I absolutely loved to watch Rickey Henderson play. There’s just one problem with putting him on the bench of a team like this. The whole reason Rickey was Rickey was because of the impact he had on the game as the leadoff man day in and day out. If you make him a bench player, he becomes little more than a pinch runner who is almost sure to get you a stolen base whenever you need it; aren’t there dozens of players like that? If you can’t start him, then I don’t think you can make a great case to include him.

So, you drop the DH, move Ruth to LF, put Williams on the bench, and replace Henderson with Pete Rose who would serve as the ultimate pinch-hitter and be the primary backup at both 2B and 3B while also offering the ability to come in and play 1B and anywhere in the OF.

I would truly love to find a spot for Roberto Clemente, but the only logical place would be instead of Stan Musial, and despite being a tremendous hitter, defender and human being, Clemente was just not a better ballplayer than Musial.

I think what you are leaving out of the Ruth/Williams argument is that Ted missed 3 years of his PRIME (1943-1945) (Age 25-27) to serve in the military. When Williams played, he was the greatest on the field. He hit .388 at the age of 39!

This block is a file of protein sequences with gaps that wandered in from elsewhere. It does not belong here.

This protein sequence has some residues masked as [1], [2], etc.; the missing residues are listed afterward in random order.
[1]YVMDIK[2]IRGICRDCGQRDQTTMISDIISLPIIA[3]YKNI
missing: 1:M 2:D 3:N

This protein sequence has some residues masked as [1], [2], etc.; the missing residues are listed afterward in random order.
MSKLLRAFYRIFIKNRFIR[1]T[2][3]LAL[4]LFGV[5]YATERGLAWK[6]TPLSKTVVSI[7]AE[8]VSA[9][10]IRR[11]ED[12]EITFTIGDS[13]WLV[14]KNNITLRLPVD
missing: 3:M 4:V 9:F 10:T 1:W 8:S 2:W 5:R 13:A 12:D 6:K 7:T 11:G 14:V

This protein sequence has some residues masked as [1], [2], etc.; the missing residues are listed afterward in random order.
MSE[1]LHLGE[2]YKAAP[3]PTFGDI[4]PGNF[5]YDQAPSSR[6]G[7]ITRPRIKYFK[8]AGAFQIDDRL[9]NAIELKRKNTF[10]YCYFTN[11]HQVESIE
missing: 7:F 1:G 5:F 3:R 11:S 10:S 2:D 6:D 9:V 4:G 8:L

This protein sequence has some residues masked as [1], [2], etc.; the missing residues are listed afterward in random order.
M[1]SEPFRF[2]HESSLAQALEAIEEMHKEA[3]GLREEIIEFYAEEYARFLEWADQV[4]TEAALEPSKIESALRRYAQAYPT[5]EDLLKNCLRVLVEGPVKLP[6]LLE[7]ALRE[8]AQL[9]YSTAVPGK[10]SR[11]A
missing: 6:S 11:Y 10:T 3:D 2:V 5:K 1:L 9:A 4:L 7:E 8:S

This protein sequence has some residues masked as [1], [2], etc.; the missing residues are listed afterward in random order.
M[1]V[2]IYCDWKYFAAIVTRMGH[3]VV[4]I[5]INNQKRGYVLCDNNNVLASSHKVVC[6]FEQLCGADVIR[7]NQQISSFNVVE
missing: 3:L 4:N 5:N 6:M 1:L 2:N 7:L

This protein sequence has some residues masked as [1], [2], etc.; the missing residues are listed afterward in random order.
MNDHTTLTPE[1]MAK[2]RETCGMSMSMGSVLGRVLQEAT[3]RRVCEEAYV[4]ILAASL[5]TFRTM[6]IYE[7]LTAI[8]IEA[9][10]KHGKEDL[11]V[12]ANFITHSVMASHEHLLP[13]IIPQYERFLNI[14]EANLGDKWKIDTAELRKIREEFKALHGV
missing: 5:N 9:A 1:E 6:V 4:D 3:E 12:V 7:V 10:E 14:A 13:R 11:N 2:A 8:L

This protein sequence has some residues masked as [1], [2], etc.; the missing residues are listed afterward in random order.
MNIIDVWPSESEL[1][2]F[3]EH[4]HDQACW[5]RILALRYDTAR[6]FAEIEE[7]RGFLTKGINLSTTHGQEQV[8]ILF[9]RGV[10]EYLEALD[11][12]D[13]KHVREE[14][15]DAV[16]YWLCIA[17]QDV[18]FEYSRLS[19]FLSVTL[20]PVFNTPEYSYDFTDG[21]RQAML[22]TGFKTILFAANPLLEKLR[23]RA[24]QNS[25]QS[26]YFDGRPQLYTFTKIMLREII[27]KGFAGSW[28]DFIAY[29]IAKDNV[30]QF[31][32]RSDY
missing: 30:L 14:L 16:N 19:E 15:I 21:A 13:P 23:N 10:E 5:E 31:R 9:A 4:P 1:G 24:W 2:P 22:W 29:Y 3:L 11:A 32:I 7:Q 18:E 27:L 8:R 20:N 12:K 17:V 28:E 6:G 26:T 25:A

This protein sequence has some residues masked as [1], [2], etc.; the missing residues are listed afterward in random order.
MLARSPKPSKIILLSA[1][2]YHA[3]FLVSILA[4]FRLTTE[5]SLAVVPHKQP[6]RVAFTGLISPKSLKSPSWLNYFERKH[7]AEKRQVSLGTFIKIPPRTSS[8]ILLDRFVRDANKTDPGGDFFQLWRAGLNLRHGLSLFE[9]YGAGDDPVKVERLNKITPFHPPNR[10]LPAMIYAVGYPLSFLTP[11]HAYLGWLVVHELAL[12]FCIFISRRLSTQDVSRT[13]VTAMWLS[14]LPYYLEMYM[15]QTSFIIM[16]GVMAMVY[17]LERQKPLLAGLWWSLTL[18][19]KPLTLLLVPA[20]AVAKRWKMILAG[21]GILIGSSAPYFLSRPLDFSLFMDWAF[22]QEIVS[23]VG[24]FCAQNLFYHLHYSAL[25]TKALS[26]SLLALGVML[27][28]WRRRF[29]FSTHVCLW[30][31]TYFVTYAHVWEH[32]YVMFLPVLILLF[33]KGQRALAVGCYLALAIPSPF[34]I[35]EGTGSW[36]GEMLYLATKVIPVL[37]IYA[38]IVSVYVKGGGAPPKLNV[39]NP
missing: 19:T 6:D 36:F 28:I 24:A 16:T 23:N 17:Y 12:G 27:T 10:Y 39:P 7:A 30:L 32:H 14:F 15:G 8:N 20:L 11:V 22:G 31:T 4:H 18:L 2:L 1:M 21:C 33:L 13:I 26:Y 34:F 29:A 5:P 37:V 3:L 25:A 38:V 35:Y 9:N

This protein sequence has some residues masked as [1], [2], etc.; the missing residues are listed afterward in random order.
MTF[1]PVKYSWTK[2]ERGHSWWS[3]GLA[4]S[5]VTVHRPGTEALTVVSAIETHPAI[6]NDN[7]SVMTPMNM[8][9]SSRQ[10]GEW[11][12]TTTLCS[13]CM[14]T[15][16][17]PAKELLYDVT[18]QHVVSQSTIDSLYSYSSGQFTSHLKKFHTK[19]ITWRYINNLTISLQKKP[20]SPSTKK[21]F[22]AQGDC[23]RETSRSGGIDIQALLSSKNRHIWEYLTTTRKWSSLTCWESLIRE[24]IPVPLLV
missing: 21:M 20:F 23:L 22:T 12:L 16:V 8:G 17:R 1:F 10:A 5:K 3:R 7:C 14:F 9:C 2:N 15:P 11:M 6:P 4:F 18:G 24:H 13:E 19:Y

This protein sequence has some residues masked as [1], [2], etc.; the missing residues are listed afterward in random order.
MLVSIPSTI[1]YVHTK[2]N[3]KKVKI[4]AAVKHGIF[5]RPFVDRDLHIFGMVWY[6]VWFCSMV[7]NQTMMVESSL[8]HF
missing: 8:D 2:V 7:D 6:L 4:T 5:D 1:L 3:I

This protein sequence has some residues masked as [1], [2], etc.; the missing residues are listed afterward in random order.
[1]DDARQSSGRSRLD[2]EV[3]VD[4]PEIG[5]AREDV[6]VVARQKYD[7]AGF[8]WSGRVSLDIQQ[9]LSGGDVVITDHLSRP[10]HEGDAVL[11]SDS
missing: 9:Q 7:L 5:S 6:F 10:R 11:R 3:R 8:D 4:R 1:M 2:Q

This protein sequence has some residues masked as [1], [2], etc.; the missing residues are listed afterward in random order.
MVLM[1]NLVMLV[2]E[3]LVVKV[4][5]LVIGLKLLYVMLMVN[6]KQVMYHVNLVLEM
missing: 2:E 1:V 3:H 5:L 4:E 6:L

Edited by GoRedsox34

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I think what you are leaving out of the Ruth/Williams argument is that Ted missed 3 years of his PRIME (1943-1945) (Age 25-27) to serve in the military. When Williams played, he was the greatest on the field. He hit .388 at the age of 39!

Look, it's not like I'm trying to bash Ted Williams. That would be ridiculous. But would 3 prime years have given him an extra 193 HRs? Maybe it would have given him right around the 374 RBIs and 376 Runs Scored which separate them.

For all of the praise about Williams' batting, his AVG was .344 compared to Ruth's .342. His OBP was .482 compared to Ruth's .474. And of course nobody can compete with Ruth's SLG of .690 (Teddy had .634).

Williams had 19 more Doubles (525-506), but Ruth had 65 more Triples (136-71).

Ruth stole 123 bases compared to 24 for Williams.